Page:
When I was a kid in Spain, I used to watch American wrestling on the tv. The commentary was in Spanish, and even though it was fun seeing people get hit, I couldn’t quite figure out if it was for real or not. Something was obviously off. They were getting hurt, but it was like sometimes they wanted to lose. But if this was a jig, why were there thousands of people cheering like it was life or death? So one day I drag my dad to watch it with me, to tell me whether it’s for real, and if not, what the deal is. He looks at it for a few minutes, and then looks at me; “Niclas, they are idiots.”
I quite liked Napoleon Dynamite. It had an oddball vibe that should have made me switch off, but didn’t. Hess doesn’t apologize for his characters being weird, nor does he try to redeem them.
Nacho Libre isn’t quite on the same level, but I did laugh at some things, and the film is sweet enough to not dismiss out of hand. By no means a very strong film, or a great comedy, it still has some funny scenes and loveable characters. If you’re into Black’s shtick, you’ll probably like it more than I did.
All those tired of hearing another over-fifty film critic’s long lamentation of the passing of the 70s (“the last golden age of cinema”) and the subsequent peremptory condemnation of all American films since Raging Bull – moistily reminiscing on the spare, dusty look of The Last Picture Show – please raise your hand. I like McCabe & Mrs Miller as much as anyone, but I mean come on. Hang up, get off.
That said, seeing Half Nelson is a breath of fresh air. Seriously, no show-off acting! No quirky, comic sideline-character! No third-act monologue! I might appreciate these things done well, but seeing a film that wasn’t dependent on them to tell a good story felt revolutionary, of all things.
I remember Ryan Gosling from this shit TV show that my little sister used to watch, Breaker High, and thinking (hoping) that this fuckface would never have a career after 21. Man, was I wrong, and glad I was. The Believer (a great film about being Jewish) might have been a stroke of luck, but he really delivered here. Knowing one or two young, idealistic (some not so) teachers in troubled urban areas, his role here isn’t far-fetched, nor does he play it false. But the thing to really see here is the kid, Shareeka Epps, who is one of the very few fully believable child actors I have ever seen. If you need one reason to see the film, do it for her.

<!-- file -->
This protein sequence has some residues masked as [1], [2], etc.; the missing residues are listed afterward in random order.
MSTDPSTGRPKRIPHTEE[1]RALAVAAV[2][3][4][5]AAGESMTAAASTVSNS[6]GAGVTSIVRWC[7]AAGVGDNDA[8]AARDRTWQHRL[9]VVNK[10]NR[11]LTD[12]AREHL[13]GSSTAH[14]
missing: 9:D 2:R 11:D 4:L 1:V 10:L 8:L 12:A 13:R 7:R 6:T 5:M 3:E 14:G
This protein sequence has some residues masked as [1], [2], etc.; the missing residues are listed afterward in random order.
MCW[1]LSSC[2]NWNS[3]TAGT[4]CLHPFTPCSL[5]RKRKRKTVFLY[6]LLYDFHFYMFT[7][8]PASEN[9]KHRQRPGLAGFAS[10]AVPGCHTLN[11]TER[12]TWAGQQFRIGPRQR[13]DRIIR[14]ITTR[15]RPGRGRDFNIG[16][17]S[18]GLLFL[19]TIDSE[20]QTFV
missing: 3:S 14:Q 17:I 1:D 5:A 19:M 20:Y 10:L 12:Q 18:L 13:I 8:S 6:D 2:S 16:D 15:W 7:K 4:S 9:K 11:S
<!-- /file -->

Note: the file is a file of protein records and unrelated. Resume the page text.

There’s no clear three act structure, no satisfying climax, and no standout scenes or bits of dialogue. But in all honesty, this film really got to me. There’s something to be said for the qualities of many of the films made in the 70s. Doesn’t mean such films ain’t made no more.
I work summers as a guard over at the Royal Palace in Stockholm, so the question of the monarchy’s legitimacy in the modern world, while not exactly urgently on my mind, is somewhat pondered from time to time. The Queen doesn’t answer those questions, but it does deliver an interesting perspective.You can tell Peter Morgan – also writer of reality-based dramas The Deal and Frost/Nixon, both also about confrontations – has meticulously researched this as well as could be done, but in the end it’s not exactly United 93 you’re getting here.
All those things I said I loved seeing missing from Half Nelson, well, they’re here in spades. This brings with it both good and bad.
Director Stephen Frears opts for entertaining, but it’s intelligent entertainment. Considering that it’s basically a film about a family’s decision of whether to speak at a funeral or not, and that most people know the outcome, there’s a considerable danger that the whole thing could just sputter and die. That it doesn’t, and that it chugs along without braking, is a real credit to Frears. There’s some great, snappy, British dialogue, and the main characters of this piece are all fascinating people in real life (Michael Sheen as Tony Blair, especially) and seeing how they supposedly act behind the media scenes is perhaps the greatest thing about the picture.
Still, even if no thing feels unbelievable, some of the people represented feel just a bit sugarcoated. Thinking back on how they’re seen in the media, I imagine these people having a bit more balls in real life and somewhat less sympathetic motivations.But Helen Mirren, in the lead, is sure to win Best Actress. This might not be the British queen as most believe her to be, but it’s a great piece of showoff acting, and it’s the kind that usually wins Oscars.
One of the more enjoyable films I’ve seen this year, so far.